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Danish Develop Way to Track Pesticides in Soil
Findings Can Lead to Cleaner Water Tables

Danish Develop Way to Track Pesticides in Soil

The study titled, "Visible-Near-Infrared Spectroscopy can Predict Mass Transport of Dissolved Chemicals Through Intact Soil," finds that "the soil's ability to filter dissolved agrochemicals is dependent on the soil's properties and the interaction between the dissolved solutes and the soil properties, and is influenced by how soils are used and managed."

Researchers from Aarhus University, Denmark's second oldest university, have, for the first time ever, used "visible spectroscopy" (the measurement of how much a beam of light weakens after it passes through a sample) to predict the transport of dissolved chemicals, like pesticides, through intact soil.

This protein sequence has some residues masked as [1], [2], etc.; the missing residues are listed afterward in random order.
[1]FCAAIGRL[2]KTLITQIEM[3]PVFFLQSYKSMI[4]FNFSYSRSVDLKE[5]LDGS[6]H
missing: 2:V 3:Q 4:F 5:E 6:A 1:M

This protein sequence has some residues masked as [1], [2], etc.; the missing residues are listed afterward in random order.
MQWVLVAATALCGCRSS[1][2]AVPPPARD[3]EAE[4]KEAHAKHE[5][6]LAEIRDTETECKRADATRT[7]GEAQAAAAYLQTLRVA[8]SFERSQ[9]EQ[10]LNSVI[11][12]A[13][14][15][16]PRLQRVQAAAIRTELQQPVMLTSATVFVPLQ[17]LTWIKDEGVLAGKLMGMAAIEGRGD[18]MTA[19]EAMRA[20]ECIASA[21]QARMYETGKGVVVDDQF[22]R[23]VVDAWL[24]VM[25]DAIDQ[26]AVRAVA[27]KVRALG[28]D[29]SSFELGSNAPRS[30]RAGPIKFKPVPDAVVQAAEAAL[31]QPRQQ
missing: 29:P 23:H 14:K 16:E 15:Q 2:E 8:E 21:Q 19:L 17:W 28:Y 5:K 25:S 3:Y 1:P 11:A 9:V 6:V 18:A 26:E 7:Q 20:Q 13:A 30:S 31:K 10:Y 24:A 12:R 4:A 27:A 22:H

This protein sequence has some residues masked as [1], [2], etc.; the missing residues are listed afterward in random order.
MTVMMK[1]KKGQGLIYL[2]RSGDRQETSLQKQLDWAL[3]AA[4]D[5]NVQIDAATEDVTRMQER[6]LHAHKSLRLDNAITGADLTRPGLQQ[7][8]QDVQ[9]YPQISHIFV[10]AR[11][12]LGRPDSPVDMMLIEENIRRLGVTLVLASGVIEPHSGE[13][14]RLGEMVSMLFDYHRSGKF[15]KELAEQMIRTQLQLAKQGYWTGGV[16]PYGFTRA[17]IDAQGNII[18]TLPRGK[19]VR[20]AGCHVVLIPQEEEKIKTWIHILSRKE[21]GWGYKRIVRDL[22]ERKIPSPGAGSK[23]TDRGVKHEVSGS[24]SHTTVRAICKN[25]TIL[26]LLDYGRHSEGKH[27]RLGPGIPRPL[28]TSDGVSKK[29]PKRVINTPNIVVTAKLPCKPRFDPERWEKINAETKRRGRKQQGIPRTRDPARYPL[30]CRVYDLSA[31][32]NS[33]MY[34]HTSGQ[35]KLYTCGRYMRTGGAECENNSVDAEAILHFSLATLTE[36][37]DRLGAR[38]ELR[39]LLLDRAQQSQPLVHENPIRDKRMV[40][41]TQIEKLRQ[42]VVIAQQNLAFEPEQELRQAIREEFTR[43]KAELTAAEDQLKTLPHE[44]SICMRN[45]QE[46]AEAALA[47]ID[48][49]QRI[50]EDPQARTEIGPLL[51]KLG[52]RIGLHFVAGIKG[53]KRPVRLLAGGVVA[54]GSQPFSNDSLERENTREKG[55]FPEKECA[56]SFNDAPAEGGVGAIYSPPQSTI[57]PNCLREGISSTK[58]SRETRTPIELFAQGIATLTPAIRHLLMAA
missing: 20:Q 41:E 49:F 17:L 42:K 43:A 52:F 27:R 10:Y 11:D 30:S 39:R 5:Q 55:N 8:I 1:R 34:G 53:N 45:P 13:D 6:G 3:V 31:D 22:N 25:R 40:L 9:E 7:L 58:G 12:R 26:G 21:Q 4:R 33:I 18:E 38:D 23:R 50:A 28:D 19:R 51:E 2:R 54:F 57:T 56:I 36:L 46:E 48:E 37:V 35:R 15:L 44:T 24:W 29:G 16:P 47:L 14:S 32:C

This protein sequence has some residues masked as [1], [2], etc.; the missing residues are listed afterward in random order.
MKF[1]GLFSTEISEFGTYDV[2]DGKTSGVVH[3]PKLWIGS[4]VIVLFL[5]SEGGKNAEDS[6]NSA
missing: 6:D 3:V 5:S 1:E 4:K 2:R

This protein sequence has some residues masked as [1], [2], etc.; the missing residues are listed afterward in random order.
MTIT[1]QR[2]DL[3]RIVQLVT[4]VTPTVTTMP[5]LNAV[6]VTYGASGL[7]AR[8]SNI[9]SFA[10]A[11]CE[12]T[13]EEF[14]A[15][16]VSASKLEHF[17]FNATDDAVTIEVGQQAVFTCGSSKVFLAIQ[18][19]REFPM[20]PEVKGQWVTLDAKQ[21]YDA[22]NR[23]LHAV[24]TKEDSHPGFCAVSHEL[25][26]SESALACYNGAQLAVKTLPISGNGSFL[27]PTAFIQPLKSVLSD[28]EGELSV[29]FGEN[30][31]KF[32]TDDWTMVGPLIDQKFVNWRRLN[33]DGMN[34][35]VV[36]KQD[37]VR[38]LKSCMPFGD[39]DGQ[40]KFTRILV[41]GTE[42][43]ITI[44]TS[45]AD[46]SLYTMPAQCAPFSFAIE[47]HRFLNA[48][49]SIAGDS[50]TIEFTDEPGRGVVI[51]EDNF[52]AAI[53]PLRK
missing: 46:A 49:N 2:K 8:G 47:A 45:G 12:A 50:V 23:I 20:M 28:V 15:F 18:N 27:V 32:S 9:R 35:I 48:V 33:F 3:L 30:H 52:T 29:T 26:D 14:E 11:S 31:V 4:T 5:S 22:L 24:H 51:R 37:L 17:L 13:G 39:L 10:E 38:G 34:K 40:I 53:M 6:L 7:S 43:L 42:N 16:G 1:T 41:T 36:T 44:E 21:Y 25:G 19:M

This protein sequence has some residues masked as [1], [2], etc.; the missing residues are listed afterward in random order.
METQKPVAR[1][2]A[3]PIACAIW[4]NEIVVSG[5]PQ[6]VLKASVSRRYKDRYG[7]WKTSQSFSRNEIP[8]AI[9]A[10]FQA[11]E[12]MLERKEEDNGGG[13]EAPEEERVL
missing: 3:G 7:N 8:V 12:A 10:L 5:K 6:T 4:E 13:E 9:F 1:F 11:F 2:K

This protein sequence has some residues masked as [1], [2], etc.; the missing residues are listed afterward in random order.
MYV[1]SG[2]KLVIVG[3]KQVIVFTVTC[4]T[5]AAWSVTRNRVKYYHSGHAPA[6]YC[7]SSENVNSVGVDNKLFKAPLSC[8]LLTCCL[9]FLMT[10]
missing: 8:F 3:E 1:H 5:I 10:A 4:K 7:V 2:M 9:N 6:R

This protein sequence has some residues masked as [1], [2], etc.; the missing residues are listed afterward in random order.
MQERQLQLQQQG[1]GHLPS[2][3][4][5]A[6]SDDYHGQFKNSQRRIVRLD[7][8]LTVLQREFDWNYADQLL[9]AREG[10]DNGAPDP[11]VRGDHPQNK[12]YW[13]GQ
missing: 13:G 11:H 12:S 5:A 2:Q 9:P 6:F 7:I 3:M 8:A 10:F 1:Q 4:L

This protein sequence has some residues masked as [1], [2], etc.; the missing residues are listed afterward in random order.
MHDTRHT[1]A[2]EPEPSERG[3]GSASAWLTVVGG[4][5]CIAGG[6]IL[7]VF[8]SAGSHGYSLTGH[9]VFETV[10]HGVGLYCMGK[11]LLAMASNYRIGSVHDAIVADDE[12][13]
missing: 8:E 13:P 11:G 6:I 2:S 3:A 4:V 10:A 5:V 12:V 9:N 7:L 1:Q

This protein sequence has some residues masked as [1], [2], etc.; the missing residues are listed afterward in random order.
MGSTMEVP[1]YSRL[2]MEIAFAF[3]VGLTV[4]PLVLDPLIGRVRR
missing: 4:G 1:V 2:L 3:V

What they found was that a soil's ability to carry chemicals depends on the soil's texture and structure. The research team used several of large soil columns that represented six different climates of Denmark, in order to postulate what the university's news post refers to as a "breakthrough curve;" which is essentially a calculation on the difference in appearance of a solute after it travels through soil.

Professor Lis Wollesen de Jonge, one of the specialists on the team and co-author of their article in Nature's Scientific Reports, is quoted in the university's news post as having said, "Our findings can pave the way for next-generation measurements and monitoring of dissolved chemical transport by spectroscopy."

The reason a study of this manner can be important is because it formulates additional information regarding how groundwater tables become contaminated via the use of landscape and agricultural pesticides, insecticides and herbicides.

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October 17, 2019, 4:37 pm PDT

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